“The area of a handsome Garden may take up thirty or forty Acres, not more.”
— Philip Miller, “The Gardener’s Dictionary” (1724)
Just the other day I saw a picture of the queen’s garden at Buckingham Palace in an English gardening magazine. As I read the article, I was amazed to learn that the garden behind the palace consists of 39 acres. Right in the middle of London!
During a visit several years ago, when I stood in front of the ornate iron fence that protects the palace, all I managed to see was a large expanse of pavement and gravel drive. It is so well concealed from the front that one would never imagine its existence.
For centuries, the English gardening style has been the gold standard for gardens all around the world. The Italian, classic style dating back to the Romans had a huge influence on early gardens of the English aristocracy. Think of ruins and tall cypress trees and the pines of Rome.
Like everything else in our now constantly changing world, gardening style has been changing with what seems like warp speed. Twenty years ago when I started gardening with a passion, the English style remained prominent in my reading and thinking. I had the privilege of visiting the garden at Sissinghurst Castle (developed by Vita Sackville-West between 1930 and 1962) and soaked up the concepts of “garden rooms,” “white gardens” and avenues of manicured sycamore trees. It was fabulous.
Strolling the incredibly long mixed borders at the Royal Horticulture Society’s garden at Wisley dazzled me as well. This visit to England started me on planting every type of perennial I could get my hands on (including starting seeds), and yes, garden rooms and designed borders were part of my ideal garden as well.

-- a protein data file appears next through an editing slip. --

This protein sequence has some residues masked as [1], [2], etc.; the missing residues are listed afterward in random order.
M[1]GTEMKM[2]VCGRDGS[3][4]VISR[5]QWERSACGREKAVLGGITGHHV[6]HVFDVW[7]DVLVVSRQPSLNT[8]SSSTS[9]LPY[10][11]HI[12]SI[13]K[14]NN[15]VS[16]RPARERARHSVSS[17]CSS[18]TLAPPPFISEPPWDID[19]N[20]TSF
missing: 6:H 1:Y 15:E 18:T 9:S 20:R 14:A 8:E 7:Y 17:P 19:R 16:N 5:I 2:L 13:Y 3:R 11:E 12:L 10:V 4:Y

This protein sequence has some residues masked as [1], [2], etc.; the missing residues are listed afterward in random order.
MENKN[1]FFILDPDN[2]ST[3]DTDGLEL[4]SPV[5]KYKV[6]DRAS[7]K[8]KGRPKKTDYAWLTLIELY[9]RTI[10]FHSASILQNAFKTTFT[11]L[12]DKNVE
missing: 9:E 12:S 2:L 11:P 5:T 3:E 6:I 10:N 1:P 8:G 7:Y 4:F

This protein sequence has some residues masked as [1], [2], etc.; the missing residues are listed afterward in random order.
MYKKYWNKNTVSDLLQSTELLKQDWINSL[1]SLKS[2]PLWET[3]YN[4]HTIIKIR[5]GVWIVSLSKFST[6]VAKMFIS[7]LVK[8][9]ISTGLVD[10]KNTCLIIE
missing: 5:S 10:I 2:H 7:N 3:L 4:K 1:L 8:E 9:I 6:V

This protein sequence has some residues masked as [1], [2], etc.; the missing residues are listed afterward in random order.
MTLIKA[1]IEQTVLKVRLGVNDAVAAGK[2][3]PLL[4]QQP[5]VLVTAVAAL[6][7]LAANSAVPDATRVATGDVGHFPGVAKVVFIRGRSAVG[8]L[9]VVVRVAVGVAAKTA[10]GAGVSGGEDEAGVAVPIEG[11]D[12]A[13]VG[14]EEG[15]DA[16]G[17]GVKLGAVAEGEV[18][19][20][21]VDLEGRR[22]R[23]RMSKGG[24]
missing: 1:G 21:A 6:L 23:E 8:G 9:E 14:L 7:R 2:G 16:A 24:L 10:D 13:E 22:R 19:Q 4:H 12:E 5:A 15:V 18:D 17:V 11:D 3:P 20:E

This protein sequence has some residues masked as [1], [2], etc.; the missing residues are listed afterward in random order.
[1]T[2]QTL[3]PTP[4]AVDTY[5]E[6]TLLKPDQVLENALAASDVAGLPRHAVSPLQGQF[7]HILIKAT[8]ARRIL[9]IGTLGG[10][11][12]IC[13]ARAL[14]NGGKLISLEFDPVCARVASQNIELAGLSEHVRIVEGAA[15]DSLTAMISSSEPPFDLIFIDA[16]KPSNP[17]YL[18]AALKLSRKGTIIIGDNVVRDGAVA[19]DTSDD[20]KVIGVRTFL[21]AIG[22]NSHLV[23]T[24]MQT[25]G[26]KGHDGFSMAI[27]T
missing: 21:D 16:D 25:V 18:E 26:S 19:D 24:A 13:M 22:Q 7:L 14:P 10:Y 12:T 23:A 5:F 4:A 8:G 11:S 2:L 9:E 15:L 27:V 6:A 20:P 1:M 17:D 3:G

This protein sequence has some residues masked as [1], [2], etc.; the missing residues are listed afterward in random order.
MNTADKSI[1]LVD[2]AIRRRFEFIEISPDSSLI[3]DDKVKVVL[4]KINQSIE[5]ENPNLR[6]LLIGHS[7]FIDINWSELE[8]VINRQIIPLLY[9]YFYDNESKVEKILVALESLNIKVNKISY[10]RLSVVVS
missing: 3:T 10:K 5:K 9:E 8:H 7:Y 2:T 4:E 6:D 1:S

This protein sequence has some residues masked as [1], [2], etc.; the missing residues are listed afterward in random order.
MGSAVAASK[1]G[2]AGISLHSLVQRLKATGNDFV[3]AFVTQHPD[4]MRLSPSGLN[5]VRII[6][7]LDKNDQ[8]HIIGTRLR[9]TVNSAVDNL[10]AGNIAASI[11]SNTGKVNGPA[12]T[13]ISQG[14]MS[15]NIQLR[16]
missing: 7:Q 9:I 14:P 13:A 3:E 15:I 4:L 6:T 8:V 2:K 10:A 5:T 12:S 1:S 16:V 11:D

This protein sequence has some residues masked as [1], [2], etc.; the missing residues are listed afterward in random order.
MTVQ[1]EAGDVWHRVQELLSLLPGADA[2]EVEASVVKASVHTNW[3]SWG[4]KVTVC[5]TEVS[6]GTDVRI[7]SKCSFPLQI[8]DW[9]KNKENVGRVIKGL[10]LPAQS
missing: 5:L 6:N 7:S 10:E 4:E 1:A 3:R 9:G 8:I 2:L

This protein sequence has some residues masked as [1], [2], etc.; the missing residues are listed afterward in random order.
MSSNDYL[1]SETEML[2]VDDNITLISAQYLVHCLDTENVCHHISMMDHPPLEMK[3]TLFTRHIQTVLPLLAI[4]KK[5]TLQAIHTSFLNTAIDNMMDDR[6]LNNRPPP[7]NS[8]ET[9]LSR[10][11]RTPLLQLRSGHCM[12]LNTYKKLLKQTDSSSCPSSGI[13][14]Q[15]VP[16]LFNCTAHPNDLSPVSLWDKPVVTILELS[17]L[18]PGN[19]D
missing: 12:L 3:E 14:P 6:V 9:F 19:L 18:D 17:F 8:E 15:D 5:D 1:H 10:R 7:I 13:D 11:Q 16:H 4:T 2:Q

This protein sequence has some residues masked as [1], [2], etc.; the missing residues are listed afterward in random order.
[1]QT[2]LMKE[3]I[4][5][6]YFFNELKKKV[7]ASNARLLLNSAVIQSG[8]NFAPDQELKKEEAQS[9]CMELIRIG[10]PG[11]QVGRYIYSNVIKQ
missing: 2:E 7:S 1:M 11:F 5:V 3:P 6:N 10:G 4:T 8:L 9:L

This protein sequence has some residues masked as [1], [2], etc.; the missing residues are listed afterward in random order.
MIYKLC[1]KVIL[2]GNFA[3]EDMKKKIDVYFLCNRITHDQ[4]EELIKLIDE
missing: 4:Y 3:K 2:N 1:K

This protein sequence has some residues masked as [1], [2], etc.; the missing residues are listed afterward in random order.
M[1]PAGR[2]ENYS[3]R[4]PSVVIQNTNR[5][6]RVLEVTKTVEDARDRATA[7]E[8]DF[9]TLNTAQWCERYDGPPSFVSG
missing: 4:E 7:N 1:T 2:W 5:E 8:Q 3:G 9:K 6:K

Some time later, I went through a “Tropicalismo” phase, named after the great “old curmudgeon” of English gardening, Christopher Lloyd, (1921–2006). He was known to have ripped out the entire rose garden at his famous Great Dixter, replacing it with tropical foliage and flowers of all sorts in brilliant colors, and sending a shock wave throughout the international gardening community!
More changes were about to burst upon the gardening world. At the turn of the last century a new style of gardens was being developed in Germany. Stephen Lacy, a garden writer wrote: “Not surprisingly, it was the look of the plantings that intrigued me initially. They were far removed from the English herbaceous or mixed border. There was no formal framework, no grading of heights from front to back, no segregated clumping, no unnaturally jazzy leaf colors or highly bred flowers, and no sense of the garden being a collector’s cabinet of choice specimens. Instead, the effect was casual, mingled, and undulating, the majority of plants in each bed being much the same height as each other, as in a meadow. And this naturalistic quality was reinforced by the grasses.”
This points to a huge shift in planting style in the past 18 years. Beginning in the early 20th century with German breeders (Karl Foerster, Ernst Pagels), who popularized grasses for the first time, it was the Dutch landscape architect Piet Oudolf who popularized this new naturalistic style. He launched what has become known as the “Dutch wave,” that swept through the world in the Nineties.
Oudolf is known in the U.S. for a number of large-scale design projects including, in 2010, the planting of the “High Line”, a raised linear park on New York’s West Side. This planting is “much more like a miraculous slice of nature than an artful arrangement of plants.”
I think our own gardens reflect this change in planting, which I heartily welcome!
A WSU Master Gardeners of Chelan County column appears weekly in the At Home section. Gloria Kupferman is one of three columnists featured.